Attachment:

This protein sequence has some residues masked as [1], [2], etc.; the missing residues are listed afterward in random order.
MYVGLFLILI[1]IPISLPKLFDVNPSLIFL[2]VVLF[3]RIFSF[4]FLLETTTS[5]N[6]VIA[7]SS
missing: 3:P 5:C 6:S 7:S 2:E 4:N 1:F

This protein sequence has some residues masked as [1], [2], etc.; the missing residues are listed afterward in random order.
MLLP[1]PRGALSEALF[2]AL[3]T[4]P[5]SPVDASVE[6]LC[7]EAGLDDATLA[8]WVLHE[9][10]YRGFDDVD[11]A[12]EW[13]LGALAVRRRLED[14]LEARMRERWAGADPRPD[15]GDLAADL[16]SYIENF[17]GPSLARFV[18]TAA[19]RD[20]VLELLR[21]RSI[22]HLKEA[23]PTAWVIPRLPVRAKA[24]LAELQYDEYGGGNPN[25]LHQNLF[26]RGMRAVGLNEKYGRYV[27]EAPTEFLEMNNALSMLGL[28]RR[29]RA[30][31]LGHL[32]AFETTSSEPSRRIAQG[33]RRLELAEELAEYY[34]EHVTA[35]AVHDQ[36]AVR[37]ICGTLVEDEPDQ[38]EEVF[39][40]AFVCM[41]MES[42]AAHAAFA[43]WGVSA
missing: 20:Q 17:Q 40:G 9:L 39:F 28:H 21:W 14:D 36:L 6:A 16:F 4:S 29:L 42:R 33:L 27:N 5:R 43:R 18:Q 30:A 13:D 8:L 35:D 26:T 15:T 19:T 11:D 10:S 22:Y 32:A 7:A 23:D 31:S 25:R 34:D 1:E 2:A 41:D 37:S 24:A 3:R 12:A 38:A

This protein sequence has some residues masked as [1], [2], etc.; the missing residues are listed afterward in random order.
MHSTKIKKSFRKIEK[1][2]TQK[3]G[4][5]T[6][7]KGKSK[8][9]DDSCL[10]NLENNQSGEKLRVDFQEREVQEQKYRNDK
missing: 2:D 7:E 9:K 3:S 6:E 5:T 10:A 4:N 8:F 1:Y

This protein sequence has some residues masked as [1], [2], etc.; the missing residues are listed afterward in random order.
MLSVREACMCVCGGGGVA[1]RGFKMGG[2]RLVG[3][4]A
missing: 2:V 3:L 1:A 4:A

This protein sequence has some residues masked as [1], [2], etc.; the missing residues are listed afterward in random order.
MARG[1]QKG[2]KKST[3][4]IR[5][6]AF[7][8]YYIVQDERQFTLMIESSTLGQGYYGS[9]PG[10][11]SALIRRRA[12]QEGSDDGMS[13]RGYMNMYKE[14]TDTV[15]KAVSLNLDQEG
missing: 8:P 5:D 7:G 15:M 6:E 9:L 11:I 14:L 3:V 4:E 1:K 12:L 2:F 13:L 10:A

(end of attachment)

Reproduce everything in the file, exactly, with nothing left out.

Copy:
This protein sequence has some residues masked as [1], [2], etc.; the missing residues are listed afterward in random order.
MYVGLFLILI[1]IPISLPKLFDVNPSLIFL[2]VVLF[3]RIFSF[4]FLLETTTS[5]N[6]VIA[7]SS
missing: 3:P 5:C 6:S 7:S 2:E 4:N 1:F

This protein sequence has some residues masked as [1], [2], etc.; the missing residues are listed afterward in random order.
MLLP[1]PRGALSEALF[2]AL[3]T[4]P[5]SPVDASVE[6]LC[7]EAGLDDATLA[8]WVLHE[9][10]YRGFDDVD[11]A[12]EW[13]LGALAVRRRLED[14]LEARMRERWAGADPRPD[15]GDLAADL[16]SYIENF[17]GPSLARFV[18]TAA[19]RD[20]VLELLR[21]RSI[22]HLKEA[23]PTAWVIPRLPVRAKA[24]LAELQYDEYGGGNPN[25]LHQNLF[26]RGMRAVGLNEKYGRYV[27]EAPTEFLEMNNALSMLGL[28]RR[29]RA[30][31]LGHL[32]AFETTSSEPSRRIAQG[33]RRLELAEELAEYY[34]EHVTA[35]AVHDQ[36]AVR[37]ICGTLVEDEPDQ[38]EEVF[39][40]AFVCM[41]MES[42]AAHAAFA[43]WGVSA
missing: 20:Q 17:Q 40:G 9:L 39:F 28:H 21:W 14:D 36:L 6:A 16:F 4:S 29:L 42:R 33:L 27:N 5:R 43:R 18:Q 30:A 13:D 8:L 35:D 26:T 15:T 19:T 11:D 10:S 22:Y 32:A 7:A 23:D 31:S 25:R 34:D 1:E 2:A 41:D 37:S 24:A 3:R 12:A 38:A

This protein sequence has some residues masked as [1], [2], etc.; the missing residues are listed afterward in random order.
MHSTKIKKSFRKIEK[1][2]TQK[3]G[4][5]T[6][7]KGKSK[8][9]DDSCL[10]NLENNQSGEKLRVDFQEREVQEQKYRNDK
missing: 2:D 7:E 9:K 3:S 6:E 5:T 10:A 4:N 8:F 1:Y

This protein sequence has some residues masked as [1], [2], etc.; the missing residues are listed afterward in random order.
MLSVREACMCVCGGGGVA[1]RGFKMGG[2]RLVG[3][4]A
missing: 2:V 3:L 1:A 4:A

This protein sequence has some residues masked as [1], [2], etc.; the missing residues are listed afterward in random order.
MARG[1]QKG[2]KKST[3][4]IR[5][6]AF[7][8]YYIVQDERQFTLMIESSTLGQGYYGS[9]PG[10][11]SALIRRRA[12]QEGSDDGMS[13]RGYMNMYKE[14]TDTV[15]KAVSLNLDQEG
missing: 8:P 5:D 7:G 15:M 6:E 9:L 11:I 14:L 3:V 4:E 1:K 12:L 2:F 13:L 10:A